Gatwick has called on Heathrow to explain how it intends to fill a £6bn “black hole” in funding for its third runway.
The airport said its rival had not factored in the costs of nearby road and rail improvements associated with the expansion, and that this had resulted in a large gap in financing.
The two London airports have been competing for government backing to build a new runway catering for increased demand in the capital, but in July the government's Airports Commission published a review recommending Heathrow.
The additional costs were highlighted yesterday in parliament by transport minister Robert Goodwill, who said the government would not make up the difference. It said it expected the “scheme promoter to meet the costs of any surface access proposals required as a direct result of airport expansion”. A third runway at Heathrow will require changes to the M4 and tunnelling under the M25.
By contrast, Gatwick said it had already committed to paying for any additional rail and road costs within its budget. Chief executive Stewart Wingate said:
There is now a £6bn black hole at the heart of Heathrow’s plan. Heathrow has said it won’t meet the bill and the now the Government has done the same.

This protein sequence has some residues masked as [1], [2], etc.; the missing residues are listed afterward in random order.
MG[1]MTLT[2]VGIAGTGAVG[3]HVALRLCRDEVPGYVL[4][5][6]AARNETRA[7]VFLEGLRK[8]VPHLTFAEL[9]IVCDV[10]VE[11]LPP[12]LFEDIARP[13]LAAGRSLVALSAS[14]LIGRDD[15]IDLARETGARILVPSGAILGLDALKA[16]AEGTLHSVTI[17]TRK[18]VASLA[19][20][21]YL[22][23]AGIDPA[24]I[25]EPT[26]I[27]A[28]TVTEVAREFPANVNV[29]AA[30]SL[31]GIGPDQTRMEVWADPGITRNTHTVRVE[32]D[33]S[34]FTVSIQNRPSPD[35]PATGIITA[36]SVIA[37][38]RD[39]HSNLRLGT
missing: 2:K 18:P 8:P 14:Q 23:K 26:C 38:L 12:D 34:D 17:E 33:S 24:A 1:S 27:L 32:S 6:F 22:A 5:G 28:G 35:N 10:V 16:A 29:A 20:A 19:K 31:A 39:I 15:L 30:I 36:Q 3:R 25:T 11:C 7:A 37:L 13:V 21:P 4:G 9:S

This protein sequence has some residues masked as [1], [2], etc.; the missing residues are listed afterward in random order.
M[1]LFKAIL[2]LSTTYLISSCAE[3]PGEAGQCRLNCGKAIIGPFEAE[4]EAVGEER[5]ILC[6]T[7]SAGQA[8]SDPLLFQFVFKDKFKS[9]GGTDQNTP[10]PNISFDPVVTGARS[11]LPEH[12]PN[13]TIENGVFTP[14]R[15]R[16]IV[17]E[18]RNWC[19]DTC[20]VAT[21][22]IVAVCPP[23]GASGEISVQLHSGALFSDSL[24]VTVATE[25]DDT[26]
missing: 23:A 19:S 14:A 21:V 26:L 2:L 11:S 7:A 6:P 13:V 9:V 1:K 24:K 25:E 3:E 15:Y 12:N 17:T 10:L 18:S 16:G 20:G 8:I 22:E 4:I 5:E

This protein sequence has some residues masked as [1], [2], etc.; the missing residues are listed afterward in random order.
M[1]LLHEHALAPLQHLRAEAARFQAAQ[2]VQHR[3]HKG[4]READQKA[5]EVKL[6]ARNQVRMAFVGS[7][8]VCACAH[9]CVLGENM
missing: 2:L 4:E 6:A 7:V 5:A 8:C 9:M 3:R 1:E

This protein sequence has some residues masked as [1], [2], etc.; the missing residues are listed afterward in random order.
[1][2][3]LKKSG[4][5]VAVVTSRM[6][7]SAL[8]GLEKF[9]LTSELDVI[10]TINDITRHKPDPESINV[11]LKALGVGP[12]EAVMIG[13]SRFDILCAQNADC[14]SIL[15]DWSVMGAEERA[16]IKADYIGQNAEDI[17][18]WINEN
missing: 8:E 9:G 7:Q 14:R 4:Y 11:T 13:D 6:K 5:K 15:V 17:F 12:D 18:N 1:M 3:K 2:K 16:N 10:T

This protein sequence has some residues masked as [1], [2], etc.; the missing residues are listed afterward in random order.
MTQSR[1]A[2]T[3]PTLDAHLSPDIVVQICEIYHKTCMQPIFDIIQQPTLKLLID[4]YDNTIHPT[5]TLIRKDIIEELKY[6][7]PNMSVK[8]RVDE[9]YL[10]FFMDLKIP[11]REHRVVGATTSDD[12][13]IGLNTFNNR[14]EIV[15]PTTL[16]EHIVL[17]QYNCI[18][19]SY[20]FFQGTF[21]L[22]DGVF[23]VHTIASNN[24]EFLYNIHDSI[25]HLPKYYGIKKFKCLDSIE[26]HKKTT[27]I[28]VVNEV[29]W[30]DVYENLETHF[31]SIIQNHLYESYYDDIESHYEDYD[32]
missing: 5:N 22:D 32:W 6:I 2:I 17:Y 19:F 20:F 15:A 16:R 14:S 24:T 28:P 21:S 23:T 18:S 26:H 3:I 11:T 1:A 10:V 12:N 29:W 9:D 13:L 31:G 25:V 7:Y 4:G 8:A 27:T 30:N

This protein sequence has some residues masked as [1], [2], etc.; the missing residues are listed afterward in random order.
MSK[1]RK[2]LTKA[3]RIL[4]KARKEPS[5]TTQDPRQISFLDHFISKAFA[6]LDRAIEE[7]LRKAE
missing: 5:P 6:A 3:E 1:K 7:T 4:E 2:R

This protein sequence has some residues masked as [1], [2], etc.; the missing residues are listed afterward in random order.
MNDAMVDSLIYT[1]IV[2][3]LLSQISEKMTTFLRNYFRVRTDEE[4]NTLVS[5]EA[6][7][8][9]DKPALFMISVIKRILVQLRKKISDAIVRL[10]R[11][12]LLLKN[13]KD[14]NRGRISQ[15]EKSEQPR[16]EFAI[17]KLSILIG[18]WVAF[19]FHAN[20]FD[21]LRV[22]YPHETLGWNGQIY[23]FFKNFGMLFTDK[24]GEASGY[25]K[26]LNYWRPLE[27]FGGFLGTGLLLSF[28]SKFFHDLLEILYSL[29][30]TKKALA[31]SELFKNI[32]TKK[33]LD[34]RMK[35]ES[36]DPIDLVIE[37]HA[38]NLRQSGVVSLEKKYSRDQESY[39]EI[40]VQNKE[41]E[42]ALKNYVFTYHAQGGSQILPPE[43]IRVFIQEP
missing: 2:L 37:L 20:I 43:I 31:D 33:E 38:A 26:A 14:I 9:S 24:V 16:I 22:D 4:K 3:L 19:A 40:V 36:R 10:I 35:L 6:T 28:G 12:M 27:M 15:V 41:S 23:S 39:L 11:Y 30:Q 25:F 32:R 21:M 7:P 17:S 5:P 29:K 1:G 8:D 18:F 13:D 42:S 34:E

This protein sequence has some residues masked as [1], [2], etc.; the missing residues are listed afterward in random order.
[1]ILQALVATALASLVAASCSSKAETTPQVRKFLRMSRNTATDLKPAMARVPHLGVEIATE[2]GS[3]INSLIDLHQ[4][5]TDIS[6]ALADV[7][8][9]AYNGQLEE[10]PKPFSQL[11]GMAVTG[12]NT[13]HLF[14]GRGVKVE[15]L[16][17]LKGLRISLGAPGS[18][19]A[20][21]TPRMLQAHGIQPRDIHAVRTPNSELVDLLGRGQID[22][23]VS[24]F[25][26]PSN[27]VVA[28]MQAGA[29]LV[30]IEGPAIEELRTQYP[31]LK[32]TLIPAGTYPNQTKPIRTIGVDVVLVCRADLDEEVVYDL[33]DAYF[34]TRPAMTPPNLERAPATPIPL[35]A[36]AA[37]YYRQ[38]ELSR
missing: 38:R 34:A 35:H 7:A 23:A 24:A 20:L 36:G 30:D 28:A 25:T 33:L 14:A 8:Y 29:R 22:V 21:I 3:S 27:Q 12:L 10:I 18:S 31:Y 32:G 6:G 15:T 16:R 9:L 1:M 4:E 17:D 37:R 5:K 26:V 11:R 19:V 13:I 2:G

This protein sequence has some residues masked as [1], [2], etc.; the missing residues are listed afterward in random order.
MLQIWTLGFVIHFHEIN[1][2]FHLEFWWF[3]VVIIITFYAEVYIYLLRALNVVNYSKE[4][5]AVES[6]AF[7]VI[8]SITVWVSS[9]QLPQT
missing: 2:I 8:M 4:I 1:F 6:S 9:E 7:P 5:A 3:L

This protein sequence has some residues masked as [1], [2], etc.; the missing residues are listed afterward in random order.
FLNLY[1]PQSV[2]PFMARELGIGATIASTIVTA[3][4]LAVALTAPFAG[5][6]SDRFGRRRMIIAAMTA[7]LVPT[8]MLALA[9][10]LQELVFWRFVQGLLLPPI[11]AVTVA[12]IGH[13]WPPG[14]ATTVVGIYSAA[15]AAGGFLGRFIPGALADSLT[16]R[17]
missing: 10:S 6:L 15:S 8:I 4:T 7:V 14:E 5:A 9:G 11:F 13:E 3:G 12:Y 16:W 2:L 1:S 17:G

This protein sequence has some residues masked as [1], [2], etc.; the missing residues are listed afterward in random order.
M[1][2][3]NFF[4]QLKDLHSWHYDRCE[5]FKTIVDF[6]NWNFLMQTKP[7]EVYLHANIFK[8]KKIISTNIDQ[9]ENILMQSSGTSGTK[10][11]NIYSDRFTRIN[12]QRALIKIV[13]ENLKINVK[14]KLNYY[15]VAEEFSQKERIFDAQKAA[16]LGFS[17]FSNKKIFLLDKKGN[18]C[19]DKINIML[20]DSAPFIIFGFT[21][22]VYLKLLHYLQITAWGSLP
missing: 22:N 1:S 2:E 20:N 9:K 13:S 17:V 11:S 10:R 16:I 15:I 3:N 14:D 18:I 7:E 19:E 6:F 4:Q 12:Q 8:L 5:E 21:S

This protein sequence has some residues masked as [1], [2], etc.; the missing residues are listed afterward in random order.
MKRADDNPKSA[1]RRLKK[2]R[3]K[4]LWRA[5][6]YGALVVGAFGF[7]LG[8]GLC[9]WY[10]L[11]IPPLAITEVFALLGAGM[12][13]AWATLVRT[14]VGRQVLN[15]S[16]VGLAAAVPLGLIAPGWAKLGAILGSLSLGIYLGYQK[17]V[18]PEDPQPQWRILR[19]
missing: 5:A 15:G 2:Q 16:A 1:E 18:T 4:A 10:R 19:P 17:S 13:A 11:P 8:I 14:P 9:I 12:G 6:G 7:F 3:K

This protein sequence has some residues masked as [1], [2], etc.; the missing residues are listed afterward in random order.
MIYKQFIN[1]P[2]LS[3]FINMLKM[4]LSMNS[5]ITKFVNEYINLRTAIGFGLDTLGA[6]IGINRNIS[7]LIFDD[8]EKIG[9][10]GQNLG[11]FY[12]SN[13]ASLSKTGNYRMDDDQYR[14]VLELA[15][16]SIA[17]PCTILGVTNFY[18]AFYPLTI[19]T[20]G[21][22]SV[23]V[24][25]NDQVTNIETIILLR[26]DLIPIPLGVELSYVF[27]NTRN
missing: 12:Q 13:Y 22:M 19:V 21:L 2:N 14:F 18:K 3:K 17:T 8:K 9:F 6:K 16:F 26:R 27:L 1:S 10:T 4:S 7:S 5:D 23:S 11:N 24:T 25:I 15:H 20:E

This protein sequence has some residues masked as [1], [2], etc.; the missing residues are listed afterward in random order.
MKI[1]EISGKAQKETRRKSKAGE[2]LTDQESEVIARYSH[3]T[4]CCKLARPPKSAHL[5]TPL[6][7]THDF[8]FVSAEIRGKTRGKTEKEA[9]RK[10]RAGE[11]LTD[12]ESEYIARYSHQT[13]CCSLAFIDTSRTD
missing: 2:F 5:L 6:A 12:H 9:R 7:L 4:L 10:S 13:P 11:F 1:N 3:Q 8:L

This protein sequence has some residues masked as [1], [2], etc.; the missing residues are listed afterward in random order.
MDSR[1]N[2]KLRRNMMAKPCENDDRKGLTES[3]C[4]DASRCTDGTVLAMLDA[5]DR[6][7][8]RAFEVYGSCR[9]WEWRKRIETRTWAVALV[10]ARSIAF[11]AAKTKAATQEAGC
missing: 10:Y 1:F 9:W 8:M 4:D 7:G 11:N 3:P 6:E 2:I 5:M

In stark contrast, Gatwick’s plan is financeable and deliverable with none of the environmental challenges that would effectively make expansion at Heathrow unlawful.
A spokesperson for Heathrow responded to City A.M. by saying the government had not ruled out funding the improvements for Heathrow, as there could be other beneficiaries of the expansion – the policy states that where a scheme has a wider range of beneficiaries, it will consider the need for additional funding on a case-by-case basis. “The Minister has simply confirmed what was already understood as government policy," she said.
In another blow to Heathrow's plan, a group of five London councils published a report this morning criticising the Airport Commission's decision to favour Heathrow, and called on their MPs to oppose the recommendation.
They claim the commission failed to thoroughly examine the case for a third runway, and that it was incorrect in its predictions about increased connectivity, economic benefits, air quality and deliverability.
Ray Puddifoot, leader of Hillingdon council and one of the backers of the report, said:
The critical factors which present the biggest challenge to a potential third runway have been either avoided, or worse, misinterpreted by the commission.
There is a distinct lack of information on air quality and flightpaths and instead there are inflated claims about a colossal economic windfall that the commission says will come from a handful of new trade routes. It's clear to me that the case for expansion at Heathrow doesn't add up and a third runway will never happen, no ifs or buts.